iMaverick, Wednesday 23 November
- iMaverick Team
- 23 Nov 2011 (South Africa)
Many Black Tuesdays to come; Mac Maharaj in red-hot seat; Syria's regime condemned; Egypt's burning, again; and New York mayor Michael Bloomberg's ambitions. By iMAVERICK TEAM.
One planet, 15 minutes
South Africa; Africa; World; Business; and Life, etc.
WORLD FOOD PROGRAMME’S MIXED MESSAGES ON ZIMBABWE
Zimbabwe’s still not producing enough food, according to the World Food Programme, and a million people will need food aid in the near future. But the country is producing a lot more food than it used to as its battered agricultural sector recovers. By SIMON ALLISON.
UK MEDIA UNDER THE SPOTLIGHT IN LEVESON INQUIRY
The revelation that phone-hacking was rife at News International prompted UK Prime Minister David Cameron to announce a public inquiry into the state of the British media. It’s only been two days, but the Leveson Inquiry has already provided some explosive revelations. By REBECCA DAVIS.
The trial of the Lotter siblings for murdering their parents will resume in March 2012. At that point, we’ll hopefully start hearing evidence which corresponds to more reasonable hypotheses for why they committed these crimes, instead of tales involving tokoloshes and demonic possession.
It was hardly a surprise that members of Parliament voted overwhelmingly for the Protection of State Information Bill on Tuesday afternoon. The final tally was 229 MPs for the bill and 107 against it, with two abstentions. Although the vote marked a sobering day for South Africa's constitutional democracy, it is just the first step in a bid to get the legislation on our law books, and civil-society activists and the media are fighting the process with everything they've got. By THERESA MALLINSON.
Protests against hte Protection of State Information Bill took place around South Africa on Tuesday morning in the lead up to the bill being voted on in the National Assembly in Cape Town at 2pm. The Right2Know campaign organised a series of pickets, while concerned citizens donned black clothes or armbands in reference to the National Press Club's "Black Tuesday" campaign. The bill was passed by Parliament on Tuesday afternoon, but civil society is set to continue fighting the controversial legislation. By GREG NICHOLSON, THERESA MALLINSON, MANDY DE WAAL, and REBECCA DAVIS.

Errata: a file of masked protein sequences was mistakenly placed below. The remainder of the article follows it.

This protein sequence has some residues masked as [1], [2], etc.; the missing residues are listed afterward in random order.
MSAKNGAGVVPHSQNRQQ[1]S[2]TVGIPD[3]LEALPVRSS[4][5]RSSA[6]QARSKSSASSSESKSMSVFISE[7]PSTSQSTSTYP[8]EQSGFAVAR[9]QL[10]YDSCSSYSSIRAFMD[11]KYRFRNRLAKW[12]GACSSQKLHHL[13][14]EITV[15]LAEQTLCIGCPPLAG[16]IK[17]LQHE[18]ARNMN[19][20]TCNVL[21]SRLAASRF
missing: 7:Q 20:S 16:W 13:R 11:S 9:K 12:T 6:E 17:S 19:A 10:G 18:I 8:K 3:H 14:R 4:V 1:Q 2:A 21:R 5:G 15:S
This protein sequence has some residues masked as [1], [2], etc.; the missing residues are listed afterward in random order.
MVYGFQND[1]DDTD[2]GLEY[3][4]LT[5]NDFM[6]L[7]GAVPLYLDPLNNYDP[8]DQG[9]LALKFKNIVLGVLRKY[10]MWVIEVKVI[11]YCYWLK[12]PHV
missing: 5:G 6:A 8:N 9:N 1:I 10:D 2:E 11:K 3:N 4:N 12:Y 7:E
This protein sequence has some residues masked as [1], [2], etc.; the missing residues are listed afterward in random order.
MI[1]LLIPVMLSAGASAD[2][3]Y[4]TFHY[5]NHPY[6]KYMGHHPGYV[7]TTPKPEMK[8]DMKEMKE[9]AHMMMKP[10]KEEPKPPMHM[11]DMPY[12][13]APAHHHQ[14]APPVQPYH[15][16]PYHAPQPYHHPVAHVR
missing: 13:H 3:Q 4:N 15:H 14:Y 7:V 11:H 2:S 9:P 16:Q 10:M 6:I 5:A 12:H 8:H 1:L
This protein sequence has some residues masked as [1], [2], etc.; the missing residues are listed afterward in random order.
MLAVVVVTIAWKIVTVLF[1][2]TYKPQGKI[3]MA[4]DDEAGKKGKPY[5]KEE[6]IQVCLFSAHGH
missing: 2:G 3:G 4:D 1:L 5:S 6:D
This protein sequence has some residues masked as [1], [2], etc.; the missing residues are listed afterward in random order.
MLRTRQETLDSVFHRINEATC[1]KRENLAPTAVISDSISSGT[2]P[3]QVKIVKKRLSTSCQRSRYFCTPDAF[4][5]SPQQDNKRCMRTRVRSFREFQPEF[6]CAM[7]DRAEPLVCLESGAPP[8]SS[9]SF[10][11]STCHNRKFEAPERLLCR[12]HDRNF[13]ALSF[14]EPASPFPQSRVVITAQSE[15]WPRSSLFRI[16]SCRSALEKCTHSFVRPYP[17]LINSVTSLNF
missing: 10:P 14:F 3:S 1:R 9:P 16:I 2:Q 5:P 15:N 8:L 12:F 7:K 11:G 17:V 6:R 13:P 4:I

“If you think we’re going to curl up and die, think again.” That’s the strong message this country’s top investigative journalists sent ANC MPs who voted in favour of the Protection of State Information Bill in Parliament. The local muckrakers said the bill was designed to intimidate whistleblowers and insider sources so as to make investigative journalism even tougher, if not more dangerous. By MANDY DE WAAL.
Slowly but surely, a whole lot of people are coming to terms with the fact that the African National Congress just ain't wait it used to be. But, writes CHRIS VICK, that could be because their view is a nostalgic one hinged on the ANC of Mandela, Sisulu and Tambo, rather than the reality of what the 99-year-old ANC really is.
As South Africans we are all fighting for the same outcome, that of a better country. A constitutional secrecy bill and better race relations all contribute to a South Africa which we would like to leave to our children. In true South African flavour, the choice of the colour black as the symbol of protest against the Protection of State Information Bill for “Black Tuesday” became a race debate.